This rule departed from the AAIDD and APA definition in two critical respects: First, IQ scores, just like the GPS application on your smart phone, have an inherent measuring error. It is well-established that IQ scoring has a standard error of measurement (or SEM), and that standard error is five points. Consequently, the intellectual functioning identified by an IQ test is in the range of intellectual disability if it falls between 65 and 75.
Second, deficits in adaptive functioning are as important to the clinical definition as intellectual functioning, yet the Florida statute (at least as it was interpreted by the Florida Supreme Court) made those limitations entirely irrelevant if a defendant had an IQ score of 71. As the APA put it in a brief it filed with the Court on Hall’s behalf: “Relevant clinical authorities all agree that an individual with an IQ score above 70 may properly be diagnosed with intellectual disability if significant limitations in adaptive functioning also exist.”
Hall is rhetorically strongest when it suggests that, in the realm of scientific concepts, the professionals, and not the politicians, are the authorities. Legislators or judges in Tallahassee (or Austin, for that matter) do not get to ignore the SEM just because it might get in the way of executions.
The problem here is that even though a stranger to death penalty law might be tempted to read the holding in Hall as a rebuke to Florida and as a resounding endorsement of the important principle first articulated in Atkins, the same regime the Court rebuked is a regime the Court has repeatedly countenanced. And it isn’t the first time this has happened.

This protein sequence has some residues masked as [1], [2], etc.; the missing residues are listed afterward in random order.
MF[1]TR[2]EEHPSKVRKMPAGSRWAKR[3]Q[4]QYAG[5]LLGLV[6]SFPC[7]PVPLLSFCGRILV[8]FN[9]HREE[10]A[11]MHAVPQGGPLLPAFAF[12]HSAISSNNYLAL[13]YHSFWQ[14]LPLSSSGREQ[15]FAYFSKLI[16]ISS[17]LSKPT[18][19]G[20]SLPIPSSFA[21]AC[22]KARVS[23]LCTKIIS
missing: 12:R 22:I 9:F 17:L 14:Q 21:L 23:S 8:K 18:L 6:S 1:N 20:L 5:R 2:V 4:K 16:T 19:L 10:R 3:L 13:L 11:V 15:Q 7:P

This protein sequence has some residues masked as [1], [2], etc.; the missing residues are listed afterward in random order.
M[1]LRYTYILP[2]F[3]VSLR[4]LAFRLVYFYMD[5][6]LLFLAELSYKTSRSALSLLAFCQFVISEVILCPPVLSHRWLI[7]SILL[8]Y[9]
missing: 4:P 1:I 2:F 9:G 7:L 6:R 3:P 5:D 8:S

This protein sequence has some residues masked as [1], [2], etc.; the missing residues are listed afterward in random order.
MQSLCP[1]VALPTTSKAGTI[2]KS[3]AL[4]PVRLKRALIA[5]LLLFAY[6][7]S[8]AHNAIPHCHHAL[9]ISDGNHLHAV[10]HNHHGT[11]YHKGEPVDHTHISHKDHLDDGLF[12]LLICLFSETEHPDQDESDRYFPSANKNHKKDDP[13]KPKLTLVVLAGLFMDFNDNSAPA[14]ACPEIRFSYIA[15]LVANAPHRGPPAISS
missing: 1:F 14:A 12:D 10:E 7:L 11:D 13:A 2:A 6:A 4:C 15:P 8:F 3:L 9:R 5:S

This Court has a pattern of articulating a principle, then stepping back and allowing lower courts to gut it. And, at least in the context of capital punishment, this pattern stretches all the way back to the beginning of the modern death penalty era.
For example, in Lockett v. Ohio, decided in 1978, the Supreme Court held that defendants facing execution were guaranteed the right to put mitigating evidence before the jury, and have the jury take that mitigating evidence into account in deciding whether death was the appropriate punishment. When the Court upheld the Texas death penalty law two years earlier, it indicated it believed the Texas law satisfied this criterion.
It turned out the Court was wrong; Texas didn’t allow juries to give effect to mitigating evidence after all. But the Court did not actually get around to saying so until 1989, in a case called Penry v. Lynaugh. In Penry, the Court finally realized the Texas statute did not satisfy the Constitution, and it told Texas to fix it.